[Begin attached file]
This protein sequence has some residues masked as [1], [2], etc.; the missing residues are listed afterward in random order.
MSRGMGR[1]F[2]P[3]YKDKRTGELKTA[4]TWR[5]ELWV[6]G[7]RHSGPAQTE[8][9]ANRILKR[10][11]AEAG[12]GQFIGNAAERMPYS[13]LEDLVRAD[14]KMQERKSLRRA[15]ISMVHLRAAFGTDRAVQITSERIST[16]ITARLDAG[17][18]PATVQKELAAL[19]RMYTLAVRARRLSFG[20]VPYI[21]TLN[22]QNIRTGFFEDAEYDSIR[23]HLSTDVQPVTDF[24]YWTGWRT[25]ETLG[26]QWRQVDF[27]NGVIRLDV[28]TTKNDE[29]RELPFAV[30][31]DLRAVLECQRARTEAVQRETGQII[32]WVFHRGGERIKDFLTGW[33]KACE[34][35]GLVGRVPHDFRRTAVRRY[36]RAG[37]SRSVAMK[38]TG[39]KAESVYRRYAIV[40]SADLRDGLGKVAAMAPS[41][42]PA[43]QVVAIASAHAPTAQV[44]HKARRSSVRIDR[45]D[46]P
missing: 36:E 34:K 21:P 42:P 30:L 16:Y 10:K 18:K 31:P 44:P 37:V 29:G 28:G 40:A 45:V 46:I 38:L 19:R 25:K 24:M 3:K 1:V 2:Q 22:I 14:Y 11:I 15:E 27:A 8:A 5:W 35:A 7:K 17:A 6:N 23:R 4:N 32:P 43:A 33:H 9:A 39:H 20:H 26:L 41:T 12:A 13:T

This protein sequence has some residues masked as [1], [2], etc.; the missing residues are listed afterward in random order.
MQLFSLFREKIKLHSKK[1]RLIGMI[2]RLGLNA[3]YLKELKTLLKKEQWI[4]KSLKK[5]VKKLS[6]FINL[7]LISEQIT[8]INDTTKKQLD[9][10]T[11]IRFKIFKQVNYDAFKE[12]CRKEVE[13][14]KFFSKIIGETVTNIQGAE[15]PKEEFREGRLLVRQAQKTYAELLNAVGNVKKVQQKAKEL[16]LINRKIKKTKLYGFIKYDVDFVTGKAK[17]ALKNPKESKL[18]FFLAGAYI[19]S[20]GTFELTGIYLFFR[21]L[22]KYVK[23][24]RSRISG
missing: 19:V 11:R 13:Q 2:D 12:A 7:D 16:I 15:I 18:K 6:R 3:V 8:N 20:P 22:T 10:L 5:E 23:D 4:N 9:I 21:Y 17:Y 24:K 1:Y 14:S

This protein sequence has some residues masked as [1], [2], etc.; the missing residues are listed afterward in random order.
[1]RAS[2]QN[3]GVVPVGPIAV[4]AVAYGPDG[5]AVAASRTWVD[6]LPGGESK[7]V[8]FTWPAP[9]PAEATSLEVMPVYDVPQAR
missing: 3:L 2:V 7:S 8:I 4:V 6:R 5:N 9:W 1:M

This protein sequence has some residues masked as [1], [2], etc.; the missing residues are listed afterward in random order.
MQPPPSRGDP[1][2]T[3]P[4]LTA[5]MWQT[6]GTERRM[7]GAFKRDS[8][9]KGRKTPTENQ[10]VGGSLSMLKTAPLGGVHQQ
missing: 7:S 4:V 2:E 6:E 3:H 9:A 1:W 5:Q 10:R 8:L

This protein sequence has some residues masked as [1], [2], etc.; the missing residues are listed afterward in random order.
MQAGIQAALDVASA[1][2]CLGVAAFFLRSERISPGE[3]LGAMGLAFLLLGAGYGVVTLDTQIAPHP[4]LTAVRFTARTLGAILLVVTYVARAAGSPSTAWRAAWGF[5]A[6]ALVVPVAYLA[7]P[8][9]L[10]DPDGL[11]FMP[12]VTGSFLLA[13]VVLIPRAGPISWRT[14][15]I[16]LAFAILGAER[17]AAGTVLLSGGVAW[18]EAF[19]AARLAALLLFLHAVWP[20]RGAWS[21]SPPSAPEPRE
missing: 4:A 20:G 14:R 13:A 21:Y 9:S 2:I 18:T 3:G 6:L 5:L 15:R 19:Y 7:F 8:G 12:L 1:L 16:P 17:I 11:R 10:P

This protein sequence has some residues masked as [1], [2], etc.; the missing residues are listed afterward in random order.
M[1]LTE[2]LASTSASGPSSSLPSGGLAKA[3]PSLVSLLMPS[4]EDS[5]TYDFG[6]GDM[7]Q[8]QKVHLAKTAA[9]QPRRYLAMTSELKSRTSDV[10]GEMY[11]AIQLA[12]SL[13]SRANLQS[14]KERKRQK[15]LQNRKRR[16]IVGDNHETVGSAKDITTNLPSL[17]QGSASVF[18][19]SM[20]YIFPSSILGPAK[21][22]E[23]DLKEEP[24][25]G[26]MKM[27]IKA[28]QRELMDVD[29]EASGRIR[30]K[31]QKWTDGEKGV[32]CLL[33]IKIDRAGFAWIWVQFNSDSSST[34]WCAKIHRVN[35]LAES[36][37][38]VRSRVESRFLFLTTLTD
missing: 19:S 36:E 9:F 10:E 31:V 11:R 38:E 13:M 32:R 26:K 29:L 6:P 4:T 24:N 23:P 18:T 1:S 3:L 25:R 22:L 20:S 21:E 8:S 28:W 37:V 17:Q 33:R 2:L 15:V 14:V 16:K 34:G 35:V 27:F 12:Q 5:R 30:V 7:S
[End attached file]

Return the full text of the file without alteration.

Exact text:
This protein sequence has some residues masked as [1], [2], etc.; the missing residues are listed afterward in random order.
MSRGMGR[1]F[2]P[3]YKDKRTGELKTA[4]TWR[5]ELWV[6]G[7]RHSGPAQTE[8][9]ANRILKR[10][11]AEAG[12]GQFIGNAAERMPYS[13]LEDLVRAD[14]KMQERKSLRRA[15]ISMVHLRAAFGTDRAVQITSERIST[16]ITARLDAG[17][18]PATVQKELAAL[19]RMYTLAVRARRLSFG[20]VPYI[21]TLN[22]QNIRTGFFEDAEYDSIR[23]HLSTDVQPVTDF[24]YWTGWRT[25]ETLG[26]QWRQVDF[27]NGVIRLDV[28]TTKNDE[29]RELPFAV[30][31]DLRAVLECQRARTEAVQRETGQII[32]WVFHRGGERIKDFLTGW[33]KACE[34][35]GLVGRVPHDFRRTAVRRY[36]RAG[37]SRSVAMK[38]TG[39]KAESVYRRYAIV[40]SADLRDGLGKVAAMAPS[41][42]PA[43]QVVAIASAHAPTAQV[44]HKARRSSVRIDR[45]D[46]P
missing: 36:E 34:K 21:P 42:P 30:L 16:Y 10:K 18:K 31:P 44:P 37:V 29:G 28:G 40:A 45:V 46:I 38:L 19:R 25:K 24:M 3:K 1:V 2:Q 22:I 14:Y 11:I 15:E 27:A 8:A 5:W 35:A 7:K 17:A 6:N 23:R 4:N 32:P 43:A 33:H 9:A 39:H 20:H 26:L 41:T 12:A 13:T

This protein sequence has some residues masked as [1], [2], etc.; the missing residues are listed afterward in random order.
MQLFSLFREKIKLHSKK[1]RLIGMI[2]RLGLNA[3]YLKELKTLLKKEQWI[4]KSLKK[5]VKKLS[6]FINL[7]LISEQIT[8]INDTTKKQLD[9][10]T[11]IRFKIFKQVNYDAFKE[12]CRKEVE[13][14]KFFSKIIGETVTNIQGAE[15]PKEEFREGRLLVRQAQKTYAELLNAVGNVKKVQQKAKEL[16]LINRKIKKTKLYGFIKYDVDFVTGKAK[17]ALKNPKESKL[18]FFLAGAYI[19]S[20]GTFELTGIYLFFR[21]L[22]KYVK[23][24]RSRISG
missing: 19:V 11:R 13:Q 2:D 12:A 7:D 16:I 15:I 18:K 6:R 3:V 8:N 20:P 22:T 10:L 5:E 23:D 4:N 9:I 21:Y 17:Y 24:K 1:Y 14:S

This protein sequence has some residues masked as [1], [2], etc.; the missing residues are listed afterward in random order.
[1]RAS[2]QN[3]GVVPVGPIAV[4]AVAYGPDG[5]AVAASRTWVD[6]LPGGESK[7]V[8]FTWPAP[9]PAEATSLEVMPVYDVPQAR
missing: 3:L 2:V 7:S 8:I 4:V 6:R 5:N 9:W 1:M

This protein sequence has some residues masked as [1], [2], etc.; the missing residues are listed afterward in random order.
MQPPPSRGDP[1][2]T[3]P[4]LTA[5]MWQT[6]GTERRM[7]GAFKRDS[8][9]KGRKTPTENQ[10]VGGSLSMLKTAPLGGVHQQ
missing: 7:S 4:V 2:E 6:E 3:H 9:A 1:W 5:Q 10:R 8:L

This protein sequence has some residues masked as [1], [2], etc.; the missing residues are listed afterward in random order.
MQAGIQAALDVASA[1][2]CLGVAAFFLRSERISPGE[3]LGAMGLAFLLLGAGYGVVTLDTQIAPHP[4]LTAVRFTARTLGAILLVVTYVARAAGSPSTAWRAAWGF[5]A[6]ALVVPVAYLA[7]P[8][9]L[10]DPDGL[11]FMP[12]VTGSFLLA[13]VVLIPRAGPISWRT[14][15]I[16]LAFAILGAER[17]AAGTVLLSGGVAW[18]EAF[19]AARLAALLLFLHAVWP[20]RGAWS[21]SPPSAPEPRE
missing: 4:A 20:G 14:R 13:A 21:Y 9:S 2:I 18:T 3:G 6:L 5:L 15:R 19:Y 7:F 8:G 12:L 1:L 16:P 17:I 11:R 10:P

This protein sequence has some residues masked as [1], [2], etc.; the missing residues are listed afterward in random order.
M[1]LTE[2]LASTSASGPSSSLPSGGLAKA[3]PSLVSLLMPS[4]EDS[5]TYDFG[6]GDM[7]Q[8]QKVHLAKTAA[9]QPRRYLAMTSELKSRTSDV[10]GEMY[11]AIQLA[12]SL[13]SRANLQS[14]KERKRQK[15]LQNRKRR[16]IVGDNHETVGSAKDITTNLPSL[17]QGSASVF[18][19]SM[20]YIFPSSILGPAK[21][22]E[23]DLKEEP[24][25]G[26]MKM[27]IKA[28]QRELMDVD[29]EASGRIR[30]K[31]QKWTDGEKGV[32]CLL[33]IKIDRAGFAWIWVQFNSDSSST[34]WCAKIHRVN[35]LAES[36][37][38]VRSRVESRFLFLTTLTD
missing: 19:S 36:E 9:F 10:E 31:V 11:R 38:E 13:M 32:R 26:K 29:L 6:P 4:T 24:N 23:P 18:T 1:S 3:L 25:R 22:L 20:S 21:E 8:S 28:W 37:V 17:Q 33:R 2:L 15:V 14:V 16:K 34:G 35:V 27:F 12:Q 5:R 30:V 7:S